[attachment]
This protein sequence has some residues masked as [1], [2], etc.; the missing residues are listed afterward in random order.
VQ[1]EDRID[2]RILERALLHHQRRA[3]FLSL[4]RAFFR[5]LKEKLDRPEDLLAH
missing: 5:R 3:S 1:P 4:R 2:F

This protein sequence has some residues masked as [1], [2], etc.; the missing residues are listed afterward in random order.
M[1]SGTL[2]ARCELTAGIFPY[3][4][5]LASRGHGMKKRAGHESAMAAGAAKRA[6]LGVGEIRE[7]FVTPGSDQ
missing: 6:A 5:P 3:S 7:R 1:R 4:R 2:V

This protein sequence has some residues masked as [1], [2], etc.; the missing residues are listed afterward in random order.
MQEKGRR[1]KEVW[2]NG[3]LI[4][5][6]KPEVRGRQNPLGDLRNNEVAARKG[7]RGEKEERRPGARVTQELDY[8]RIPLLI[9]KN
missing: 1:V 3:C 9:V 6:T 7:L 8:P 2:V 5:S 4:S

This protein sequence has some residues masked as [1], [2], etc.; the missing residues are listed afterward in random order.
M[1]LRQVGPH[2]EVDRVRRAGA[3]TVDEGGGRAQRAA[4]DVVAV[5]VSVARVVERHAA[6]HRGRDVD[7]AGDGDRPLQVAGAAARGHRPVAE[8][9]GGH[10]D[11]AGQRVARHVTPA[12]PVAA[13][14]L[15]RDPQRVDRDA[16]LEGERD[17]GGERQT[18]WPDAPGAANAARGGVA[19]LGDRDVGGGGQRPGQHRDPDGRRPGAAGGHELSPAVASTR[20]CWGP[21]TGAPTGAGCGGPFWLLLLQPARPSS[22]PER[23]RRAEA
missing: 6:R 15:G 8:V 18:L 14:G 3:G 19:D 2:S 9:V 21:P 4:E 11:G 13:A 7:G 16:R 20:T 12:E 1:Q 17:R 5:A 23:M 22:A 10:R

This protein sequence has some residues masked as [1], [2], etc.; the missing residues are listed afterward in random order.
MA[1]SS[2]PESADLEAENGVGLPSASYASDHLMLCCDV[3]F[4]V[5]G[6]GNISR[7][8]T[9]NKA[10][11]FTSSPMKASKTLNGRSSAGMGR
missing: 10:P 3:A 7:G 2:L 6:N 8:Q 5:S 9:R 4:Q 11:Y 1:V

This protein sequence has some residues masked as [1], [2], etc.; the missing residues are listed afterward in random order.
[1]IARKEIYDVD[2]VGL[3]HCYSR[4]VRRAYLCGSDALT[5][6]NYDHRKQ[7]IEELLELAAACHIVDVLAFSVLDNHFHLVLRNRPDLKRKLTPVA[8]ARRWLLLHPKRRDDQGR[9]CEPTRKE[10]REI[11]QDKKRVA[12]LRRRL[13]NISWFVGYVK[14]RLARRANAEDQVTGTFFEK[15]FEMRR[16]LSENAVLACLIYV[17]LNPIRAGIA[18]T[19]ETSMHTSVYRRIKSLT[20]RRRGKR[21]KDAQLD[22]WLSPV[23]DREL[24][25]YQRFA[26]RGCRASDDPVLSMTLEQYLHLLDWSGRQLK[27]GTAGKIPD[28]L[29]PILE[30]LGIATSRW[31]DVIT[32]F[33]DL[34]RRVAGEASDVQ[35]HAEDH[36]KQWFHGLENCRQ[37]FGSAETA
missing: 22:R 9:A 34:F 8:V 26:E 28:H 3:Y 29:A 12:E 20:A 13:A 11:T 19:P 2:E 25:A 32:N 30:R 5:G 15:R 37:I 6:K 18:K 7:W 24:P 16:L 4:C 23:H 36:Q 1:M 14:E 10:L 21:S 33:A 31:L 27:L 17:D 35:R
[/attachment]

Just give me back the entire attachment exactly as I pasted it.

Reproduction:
This protein sequence has some residues masked as [1], [2], etc.; the missing residues are listed afterward in random order.
VQ[1]EDRID[2]RILERALLHHQRRA[3]FLSL[4]RAFFR[5]LKEKLDRPEDLLAH
missing: 5:R 3:S 1:P 4:R 2:F

This protein sequence has some residues masked as [1], [2], etc.; the missing residues are listed afterward in random order.
M[1]SGTL[2]ARCELTAGIFPY[3][4][5]LASRGHGMKKRAGHESAMAAGAAKRA[6]LGVGEIRE[7]FVTPGSDQ
missing: 6:A 5:P 3:S 7:R 1:R 4:R 2:V

This protein sequence has some residues masked as [1], [2], etc.; the missing residues are listed afterward in random order.
MQEKGRR[1]KEVW[2]NG[3]LI[4][5][6]KPEVRGRQNPLGDLRNNEVAARKG[7]RGEKEERRPGARVTQELDY[8]RIPLLI[9]KN
missing: 1:V 3:C 9:V 6:T 7:L 8:P 2:V 5:S 4:S

This protein sequence has some residues masked as [1], [2], etc.; the missing residues are listed afterward in random order.
M[1]LRQVGPH[2]EVDRVRRAGA[3]TVDEGGGRAQRAA[4]DVVAV[5]VSVARVVERHAA[6]HRGRDVD[7]AGDGDRPLQVAGAAARGHRPVAE[8][9]GGH[10]D[11]AGQRVARHVTPA[12]PVAA[13][14]L[15]RDPQRVDRDA[16]LEGERD[17]GGERQT[18]WPDAPGAANAARGGVA[19]LGDRDVGGGGQRPGQHRDPDGRRPGAAGGHELSPAVASTR[20]CWGP[21]TGAPTGAGCGGPFWLLLLQPARPSS[22]PER[23]RRAEA
missing: 6:R 15:G 8:V 18:L 14:G 3:G 19:D 2:S 9:V 21:P 4:E 11:G 13:A 7:G 16:R 20:T 12:E 1:Q 17:R 5:A 23:M 22:A 10:R

This protein sequence has some residues masked as [1], [2], etc.; the missing residues are listed afterward in random order.
MA[1]SS[2]PESADLEAENGVGLPSASYASDHLMLCCDV[3]F[4]V[5]G[6]GNISR[7][8]T[9]NKA[10][11]FTSSPMKASKTLNGRSSAGMGR
missing: 10:P 3:A 7:G 2:L 6:N 8:Q 5:S 9:R 4:Q 11:Y 1:V

This protein sequence has some residues masked as [1], [2], etc.; the missing residues are listed afterward in random order.
[1]IARKEIYDVD[2]VGL[3]HCYSR[4]VRRAYLCGSDALT[5][6]NYDHRKQ[7]IEELLELAAACHIVDVLAFSVLDNHFHLVLRNRPDLKRKLTPVA[8]ARRWLLLHPKRRDDQGR[9]CEPTRKE[10]REI[11]QDKKRVA[12]LRRRL[13]NISWFVGYVK[14]RLARRANAEDQVTGTFFEK[15]FEMRR[16]LSENAVLACLIYV[17]LNPIRAGIA[18]T[19]ETSMHTSVYRRIKSLT[20]RRRGKR[21]KDAQLD[22]WLSPV[23]DREL[24][25]YQRFA[26]RGCRASDDPVLSMTLEQYLHLLDWSGRQLK[27]GTAGKIPD[28]L[29]PILE[30]LGIATSRW[31]DVIT[32]F[33]DL[34]RRVAGEASDVQ[35]HAEDH[36]KQWFHGLENCRQ[37]FGSAETA
missing: 22:R 9:A 34:F 8:V 26:E 28:H 3:Y 29:A 12:E 20:A 13:A 11:T 19:P 2:E 25:A 32:N 30:R 5:G 15:R 37:I 6:K 18:K 7:W 24:P 16:L 4:C 23:H 36:Q 1:M 14:E 10:L 21:S 33:A 31:L 27:L 17:D 35:R